The first quartile is the median of the lower half of values. Since there are two values in the middle, we will take the average which turns out to be (3 + 6) / 2 = **4.5**:

Q_{1} = 3, **3**, **6**, 8

The third quartile is the median of the upper half of values. Since there are two values in the middle, we will take the average which turns out to be (16 + 16) / 2 = **16**:

Q_{3} = 14, **16**, **16**, 19

Thus, the first and third quartiles for this dataset are 4.5 and 16, respectively.

**Additional Resources**

The following tutorials explain how to find the quartiles of a dataset using different statistical software:

How to Calculate Quartiles in Excel

How to Calculate Quartiles in R

How to Calculate Quartiles in SAS

I learned that Q1 is the lower and Q3 is the upper part of the data set. Also if you want to find Q1 and Q3 in a number line you have two different ways to to solve it depending if it is an odd number or even number.

The results of Q1 and Q3 for the odd data set are different compared to the excel formula. It follows this formula: Divide the data set into two halves, a bottom half and a top half. If n is odd, include the median value in both halves. Then the lower quartile is the median of the bottom half and the upper quartile is the median of the top half.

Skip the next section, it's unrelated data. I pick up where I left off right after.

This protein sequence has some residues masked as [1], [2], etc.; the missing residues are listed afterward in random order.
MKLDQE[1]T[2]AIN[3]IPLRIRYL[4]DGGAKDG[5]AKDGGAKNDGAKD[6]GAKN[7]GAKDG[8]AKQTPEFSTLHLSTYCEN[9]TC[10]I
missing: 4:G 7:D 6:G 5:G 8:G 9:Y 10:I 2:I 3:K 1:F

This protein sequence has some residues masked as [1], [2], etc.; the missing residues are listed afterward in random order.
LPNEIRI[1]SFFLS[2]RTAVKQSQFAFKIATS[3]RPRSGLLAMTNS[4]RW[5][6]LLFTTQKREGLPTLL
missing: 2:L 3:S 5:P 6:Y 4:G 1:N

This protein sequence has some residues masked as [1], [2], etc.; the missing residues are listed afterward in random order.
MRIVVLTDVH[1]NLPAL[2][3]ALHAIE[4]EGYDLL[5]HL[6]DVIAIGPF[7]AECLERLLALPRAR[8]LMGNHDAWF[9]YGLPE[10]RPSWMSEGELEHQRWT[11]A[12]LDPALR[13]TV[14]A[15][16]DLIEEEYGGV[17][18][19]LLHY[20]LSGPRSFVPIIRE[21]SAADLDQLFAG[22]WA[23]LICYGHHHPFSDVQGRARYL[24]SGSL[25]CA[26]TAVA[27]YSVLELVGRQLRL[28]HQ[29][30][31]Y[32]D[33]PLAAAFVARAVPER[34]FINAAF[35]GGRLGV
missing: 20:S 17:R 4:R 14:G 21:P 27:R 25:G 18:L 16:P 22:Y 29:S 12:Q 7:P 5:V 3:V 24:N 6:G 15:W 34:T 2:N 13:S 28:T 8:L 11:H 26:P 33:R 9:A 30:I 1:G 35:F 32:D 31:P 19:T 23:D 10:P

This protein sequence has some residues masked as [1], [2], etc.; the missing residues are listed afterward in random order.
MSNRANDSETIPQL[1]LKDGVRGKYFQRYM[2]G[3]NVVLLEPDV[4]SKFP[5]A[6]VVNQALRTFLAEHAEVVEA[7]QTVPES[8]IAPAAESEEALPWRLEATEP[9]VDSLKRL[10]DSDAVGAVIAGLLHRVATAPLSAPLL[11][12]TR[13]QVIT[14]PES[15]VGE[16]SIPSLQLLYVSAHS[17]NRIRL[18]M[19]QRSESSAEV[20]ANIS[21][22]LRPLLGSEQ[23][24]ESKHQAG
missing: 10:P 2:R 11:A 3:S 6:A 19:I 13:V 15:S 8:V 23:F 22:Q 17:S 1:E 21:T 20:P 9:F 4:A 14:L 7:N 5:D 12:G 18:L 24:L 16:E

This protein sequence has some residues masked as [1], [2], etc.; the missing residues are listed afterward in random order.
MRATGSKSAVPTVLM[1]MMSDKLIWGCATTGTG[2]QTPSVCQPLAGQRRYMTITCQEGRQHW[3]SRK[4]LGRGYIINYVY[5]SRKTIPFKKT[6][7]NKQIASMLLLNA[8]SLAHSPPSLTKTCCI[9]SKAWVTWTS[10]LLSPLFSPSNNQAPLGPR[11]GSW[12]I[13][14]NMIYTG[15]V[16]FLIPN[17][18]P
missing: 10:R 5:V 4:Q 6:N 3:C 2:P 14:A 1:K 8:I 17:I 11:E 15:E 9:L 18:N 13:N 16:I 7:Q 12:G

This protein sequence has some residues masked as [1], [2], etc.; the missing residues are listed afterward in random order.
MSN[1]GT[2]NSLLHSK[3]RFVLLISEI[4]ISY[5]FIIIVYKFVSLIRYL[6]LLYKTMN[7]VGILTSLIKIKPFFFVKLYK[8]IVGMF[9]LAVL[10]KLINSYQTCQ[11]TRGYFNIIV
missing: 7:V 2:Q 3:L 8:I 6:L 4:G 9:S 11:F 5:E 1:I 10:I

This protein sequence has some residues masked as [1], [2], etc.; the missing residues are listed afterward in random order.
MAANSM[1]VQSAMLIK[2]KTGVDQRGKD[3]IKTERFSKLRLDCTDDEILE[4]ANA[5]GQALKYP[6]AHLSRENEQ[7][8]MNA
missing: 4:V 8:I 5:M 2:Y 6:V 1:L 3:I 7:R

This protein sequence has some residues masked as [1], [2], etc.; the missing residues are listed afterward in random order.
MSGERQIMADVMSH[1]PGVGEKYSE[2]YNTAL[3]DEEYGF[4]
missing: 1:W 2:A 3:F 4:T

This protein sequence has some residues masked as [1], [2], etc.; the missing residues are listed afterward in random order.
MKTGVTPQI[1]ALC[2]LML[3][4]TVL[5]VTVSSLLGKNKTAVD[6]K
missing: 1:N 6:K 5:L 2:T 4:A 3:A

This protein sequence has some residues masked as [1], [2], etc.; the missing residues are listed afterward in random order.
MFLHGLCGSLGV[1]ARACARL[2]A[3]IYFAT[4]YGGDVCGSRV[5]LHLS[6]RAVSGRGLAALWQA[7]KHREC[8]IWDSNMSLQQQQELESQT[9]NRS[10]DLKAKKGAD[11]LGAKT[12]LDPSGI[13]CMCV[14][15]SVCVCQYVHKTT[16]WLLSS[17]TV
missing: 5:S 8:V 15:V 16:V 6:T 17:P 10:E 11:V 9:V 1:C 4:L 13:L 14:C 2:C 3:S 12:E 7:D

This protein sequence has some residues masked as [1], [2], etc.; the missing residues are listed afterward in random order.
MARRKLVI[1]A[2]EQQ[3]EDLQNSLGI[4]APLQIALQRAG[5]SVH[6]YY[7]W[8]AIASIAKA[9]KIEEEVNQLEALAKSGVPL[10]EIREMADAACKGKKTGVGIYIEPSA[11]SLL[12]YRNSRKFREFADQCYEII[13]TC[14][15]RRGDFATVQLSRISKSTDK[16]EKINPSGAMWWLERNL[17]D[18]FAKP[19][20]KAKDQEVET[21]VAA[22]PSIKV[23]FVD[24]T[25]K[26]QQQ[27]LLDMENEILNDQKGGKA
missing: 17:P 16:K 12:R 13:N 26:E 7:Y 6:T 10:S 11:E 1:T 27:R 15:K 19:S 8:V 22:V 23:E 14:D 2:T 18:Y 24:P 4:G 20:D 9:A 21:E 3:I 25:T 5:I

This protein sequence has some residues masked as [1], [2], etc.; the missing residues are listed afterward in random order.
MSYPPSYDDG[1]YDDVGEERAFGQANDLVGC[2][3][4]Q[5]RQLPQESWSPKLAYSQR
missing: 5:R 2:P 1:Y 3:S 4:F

which one is correct?

Hi Emma…To find quartiles in datasets, the process differs slightly depending on whether the dataset has an even or odd length. Here’s a step-by-step guide for both scenarios:

### Definitions

– **Quartiles**: These are values that divide your dataset into four equal parts.

– **Q1 (First Quartile)**: The median of the first half of the data.

– **Q2 (Second Quartile/Median)**: The median of the entire dataset.

– **Q3 (Third Quartile)**: The median of the second half of the data.

### Steps to Find Quartiles

#### For Even Length Datasets

1. **Sort the Data**: Arrange the data in ascending order.

2. **Find Q2 (Median)**:

– If the dataset has \( n \) elements, the median is the average of the \(\frac{n}{2}\)th and \(\frac{n}{2} + 1\)th elements.

3. **Divide the Dataset into Two Halves**: